Bacteria breathe easy with new wastewater treatment technology
Murdoch University researchers have developed an energy-efficient process that they believe will revolutionise wastewater treatment by chopping the required electricity consumption in half.
With current wastewater treatment technology in Australia more than 100 years old, Murdoch’s Dr Ralf Cord-Ruwisch believed the time is right for a more energy-efficient approach. “At present, the majority of the electricity consumed by the nation’s wastewater treatment plants is used to oxygenate wastewater as part of the treatment process,” he explained.
Teaming up with Dr Liang Cheng and two PhD students, Dr Ralf Cord-Ruwisch designed a new system based around the naturally occurring bacteria that break down and process organic waste in water. He said gaining a deeper understanding of these bacteria was an important first step in developing the system.
“All the hard work of breaking down organic matter in wastewater is carried out by a range of live bacteria, which can be cultivated in a form we refer to as ‘biofilm’ during the treatment process,” Dr Cord-Ruwisch said.
“Like humans, these living bacteria require oxygen to function and survive, and in traditional treatment plants, a lot of electricity is used in pumping air bubbles through the wastewater to allow this bacteria to ‘breathe’.
“This is not a very energy-efficient process, as these air bubbles are only about 20% oxygen and the rest of it is nitrogen, which isn’t required.”
The research team believed there had to be a more efficient way of delivering oxygen to these water-dwelling bacteria than sending air bubbles to them through the wastewater. Dr Cord-Ruwisch noted, “As humans, we don’t fill our lungs up with water and then pump air bubbles into them to receive oxygen; we simply breathe the air directly into our lungs. Why should the way the bacteria take in oxygen be any different?”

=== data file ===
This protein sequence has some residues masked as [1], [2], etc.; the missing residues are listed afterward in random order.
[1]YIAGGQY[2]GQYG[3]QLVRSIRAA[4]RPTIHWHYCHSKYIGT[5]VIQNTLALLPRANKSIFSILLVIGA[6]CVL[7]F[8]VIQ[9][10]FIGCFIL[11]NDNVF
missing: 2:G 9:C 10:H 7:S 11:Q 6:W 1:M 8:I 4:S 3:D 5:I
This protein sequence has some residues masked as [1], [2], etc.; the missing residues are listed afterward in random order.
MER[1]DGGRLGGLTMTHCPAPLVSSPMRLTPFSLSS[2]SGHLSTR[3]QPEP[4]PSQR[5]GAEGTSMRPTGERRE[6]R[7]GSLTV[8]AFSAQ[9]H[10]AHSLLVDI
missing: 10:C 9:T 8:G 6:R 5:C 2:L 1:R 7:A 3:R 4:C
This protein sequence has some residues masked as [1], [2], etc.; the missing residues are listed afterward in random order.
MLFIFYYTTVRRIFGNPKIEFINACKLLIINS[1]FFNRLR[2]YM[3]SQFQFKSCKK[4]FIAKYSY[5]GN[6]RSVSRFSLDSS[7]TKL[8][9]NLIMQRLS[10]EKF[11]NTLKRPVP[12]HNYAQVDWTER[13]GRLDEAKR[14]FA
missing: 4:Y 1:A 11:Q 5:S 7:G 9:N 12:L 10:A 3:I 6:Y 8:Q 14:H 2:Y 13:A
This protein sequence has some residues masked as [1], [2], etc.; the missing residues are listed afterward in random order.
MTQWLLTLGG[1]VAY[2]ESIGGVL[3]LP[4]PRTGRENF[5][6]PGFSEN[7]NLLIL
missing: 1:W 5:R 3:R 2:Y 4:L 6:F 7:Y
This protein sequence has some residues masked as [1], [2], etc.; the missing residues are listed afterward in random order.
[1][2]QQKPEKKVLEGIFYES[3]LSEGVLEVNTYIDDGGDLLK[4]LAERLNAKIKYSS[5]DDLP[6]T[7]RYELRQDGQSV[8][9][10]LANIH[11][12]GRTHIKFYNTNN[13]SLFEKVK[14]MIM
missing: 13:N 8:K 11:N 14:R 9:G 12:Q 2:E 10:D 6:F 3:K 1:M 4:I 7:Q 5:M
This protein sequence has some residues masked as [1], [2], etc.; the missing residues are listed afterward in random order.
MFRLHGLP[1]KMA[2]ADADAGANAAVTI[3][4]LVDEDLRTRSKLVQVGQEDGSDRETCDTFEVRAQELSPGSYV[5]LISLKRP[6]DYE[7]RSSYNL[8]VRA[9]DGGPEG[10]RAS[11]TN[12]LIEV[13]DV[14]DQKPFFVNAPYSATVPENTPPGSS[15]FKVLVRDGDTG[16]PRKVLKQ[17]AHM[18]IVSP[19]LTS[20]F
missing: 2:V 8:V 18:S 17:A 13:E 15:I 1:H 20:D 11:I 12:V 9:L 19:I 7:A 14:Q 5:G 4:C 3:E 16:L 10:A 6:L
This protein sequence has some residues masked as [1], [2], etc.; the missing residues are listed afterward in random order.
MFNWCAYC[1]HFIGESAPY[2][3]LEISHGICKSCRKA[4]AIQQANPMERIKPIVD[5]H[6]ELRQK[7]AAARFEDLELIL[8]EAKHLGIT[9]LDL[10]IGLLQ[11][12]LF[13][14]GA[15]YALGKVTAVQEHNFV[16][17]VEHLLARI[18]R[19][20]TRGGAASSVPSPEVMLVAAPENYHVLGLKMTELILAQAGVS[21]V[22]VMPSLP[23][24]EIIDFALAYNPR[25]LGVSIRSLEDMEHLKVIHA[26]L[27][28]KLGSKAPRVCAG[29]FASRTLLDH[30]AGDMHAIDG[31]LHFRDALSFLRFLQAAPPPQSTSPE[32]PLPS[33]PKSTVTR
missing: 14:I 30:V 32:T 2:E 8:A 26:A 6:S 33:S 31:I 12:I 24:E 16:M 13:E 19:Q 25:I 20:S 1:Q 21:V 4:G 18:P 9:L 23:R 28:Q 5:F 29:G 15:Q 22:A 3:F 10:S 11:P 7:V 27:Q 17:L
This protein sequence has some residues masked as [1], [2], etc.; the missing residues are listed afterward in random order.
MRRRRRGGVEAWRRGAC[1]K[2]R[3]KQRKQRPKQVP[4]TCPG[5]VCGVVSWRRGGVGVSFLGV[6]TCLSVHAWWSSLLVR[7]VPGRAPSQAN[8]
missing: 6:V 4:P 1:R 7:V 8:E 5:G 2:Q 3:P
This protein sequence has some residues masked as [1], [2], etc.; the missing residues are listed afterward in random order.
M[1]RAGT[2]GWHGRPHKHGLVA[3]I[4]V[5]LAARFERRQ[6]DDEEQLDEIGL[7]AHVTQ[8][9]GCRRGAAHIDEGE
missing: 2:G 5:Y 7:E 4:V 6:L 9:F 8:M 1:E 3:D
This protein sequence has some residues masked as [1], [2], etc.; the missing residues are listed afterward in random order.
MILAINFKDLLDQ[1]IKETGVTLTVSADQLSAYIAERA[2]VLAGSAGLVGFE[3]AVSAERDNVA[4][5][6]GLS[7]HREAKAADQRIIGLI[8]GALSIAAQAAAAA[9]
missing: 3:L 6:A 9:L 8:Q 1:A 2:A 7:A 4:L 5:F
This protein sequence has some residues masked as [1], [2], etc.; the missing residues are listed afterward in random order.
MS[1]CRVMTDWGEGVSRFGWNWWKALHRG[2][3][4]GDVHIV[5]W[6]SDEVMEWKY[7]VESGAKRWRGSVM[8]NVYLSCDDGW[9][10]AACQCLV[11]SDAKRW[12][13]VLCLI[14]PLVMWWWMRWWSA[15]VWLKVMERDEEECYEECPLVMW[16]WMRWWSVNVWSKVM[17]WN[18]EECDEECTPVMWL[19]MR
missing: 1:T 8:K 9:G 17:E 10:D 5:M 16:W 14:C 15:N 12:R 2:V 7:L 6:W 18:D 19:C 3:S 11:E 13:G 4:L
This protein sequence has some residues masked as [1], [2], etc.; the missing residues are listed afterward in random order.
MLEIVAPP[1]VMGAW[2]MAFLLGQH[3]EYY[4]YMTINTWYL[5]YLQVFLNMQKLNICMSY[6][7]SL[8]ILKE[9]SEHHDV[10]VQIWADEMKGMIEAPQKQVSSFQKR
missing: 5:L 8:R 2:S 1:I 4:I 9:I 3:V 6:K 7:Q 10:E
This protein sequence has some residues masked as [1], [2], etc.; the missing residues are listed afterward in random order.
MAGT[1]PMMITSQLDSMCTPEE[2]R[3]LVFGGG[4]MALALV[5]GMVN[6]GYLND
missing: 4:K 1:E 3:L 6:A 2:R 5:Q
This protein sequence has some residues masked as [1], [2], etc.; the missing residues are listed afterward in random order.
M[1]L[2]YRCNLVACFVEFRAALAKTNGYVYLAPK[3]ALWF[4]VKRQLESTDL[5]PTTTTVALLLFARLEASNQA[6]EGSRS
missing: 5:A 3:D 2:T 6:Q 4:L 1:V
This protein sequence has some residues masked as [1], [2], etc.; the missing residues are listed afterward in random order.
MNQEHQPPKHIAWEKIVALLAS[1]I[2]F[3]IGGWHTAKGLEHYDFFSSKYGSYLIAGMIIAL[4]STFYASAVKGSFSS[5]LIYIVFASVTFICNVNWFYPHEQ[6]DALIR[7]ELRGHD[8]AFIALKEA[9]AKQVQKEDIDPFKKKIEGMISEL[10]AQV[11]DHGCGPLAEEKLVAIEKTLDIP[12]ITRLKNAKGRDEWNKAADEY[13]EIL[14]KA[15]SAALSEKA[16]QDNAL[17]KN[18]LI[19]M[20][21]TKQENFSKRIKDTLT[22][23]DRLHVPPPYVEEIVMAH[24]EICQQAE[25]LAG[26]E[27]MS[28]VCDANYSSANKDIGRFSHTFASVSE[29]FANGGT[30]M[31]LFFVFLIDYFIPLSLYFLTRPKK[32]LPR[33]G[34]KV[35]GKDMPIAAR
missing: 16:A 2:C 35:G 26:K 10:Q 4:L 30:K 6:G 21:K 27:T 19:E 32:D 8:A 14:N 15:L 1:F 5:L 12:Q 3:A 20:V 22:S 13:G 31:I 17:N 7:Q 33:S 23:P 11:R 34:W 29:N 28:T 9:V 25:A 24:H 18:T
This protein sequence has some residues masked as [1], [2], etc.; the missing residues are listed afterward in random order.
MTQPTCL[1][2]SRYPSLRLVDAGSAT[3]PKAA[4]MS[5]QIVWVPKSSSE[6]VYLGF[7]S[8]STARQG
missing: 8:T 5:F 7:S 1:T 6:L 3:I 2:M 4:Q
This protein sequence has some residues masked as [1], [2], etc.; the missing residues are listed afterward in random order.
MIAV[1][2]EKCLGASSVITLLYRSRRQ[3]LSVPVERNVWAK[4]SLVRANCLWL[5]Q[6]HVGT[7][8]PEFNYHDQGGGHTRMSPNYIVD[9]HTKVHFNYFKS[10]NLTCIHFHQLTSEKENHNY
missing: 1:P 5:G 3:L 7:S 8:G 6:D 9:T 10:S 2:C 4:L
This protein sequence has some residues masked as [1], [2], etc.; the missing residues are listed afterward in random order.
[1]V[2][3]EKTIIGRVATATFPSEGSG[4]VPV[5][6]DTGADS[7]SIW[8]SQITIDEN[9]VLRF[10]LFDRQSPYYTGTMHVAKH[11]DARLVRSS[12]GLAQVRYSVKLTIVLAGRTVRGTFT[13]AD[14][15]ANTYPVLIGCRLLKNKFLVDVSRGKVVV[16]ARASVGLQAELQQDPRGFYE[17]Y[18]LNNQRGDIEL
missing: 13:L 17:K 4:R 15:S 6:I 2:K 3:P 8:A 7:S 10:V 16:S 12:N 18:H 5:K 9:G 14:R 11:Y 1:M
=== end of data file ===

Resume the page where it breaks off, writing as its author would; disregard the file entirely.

The new treatment plant design operates on the concept of ‘passive aeration’, whereby the water is drained from the treatment reactors, leaving the bacteria behind on a supported biofilm and exposing them directly to the open air for a period of time. This exposure allows the bacteria to take in the required amount of oxygen to function, before they are resubmerged in the wastewater to absorb and store more pollutants.
“This is similar to the way in which a whale floats on the surface of the water, taking in enough oxygen from the air into its lungs to sustain itself before it submerges,” Dr Cord-Ruwisch said. The bacteria can then continue their work of removing organic carbon and nitrogen pollutants from the wastewater in a way that produces substantially fewer greenhouse gases and odours, and much less sludge.
Requiring less than half the electricity of a traditional wastewater treatment system to operate, and with a provisional patent on the process, the team has now formed a company that has aspirations to fabricate the processing plant on an industrial scale and is currently seeking partners to commercialise the technology. Dr Cord-Ruwisch noted that the technology is designed for municipal wastewater treatment, but could cover other wastewaters containing organic carbon and nitrogen compounds such as agricultural, food and fertiliser industries.
“Not only can we offer significant operational savings for water utility operators by reducing the volume of electricity required by at least 50%, but this new process could also dramatically lower the carbon footprint associated with treating our wastewater,” Dr Cord-Ruwisch said.
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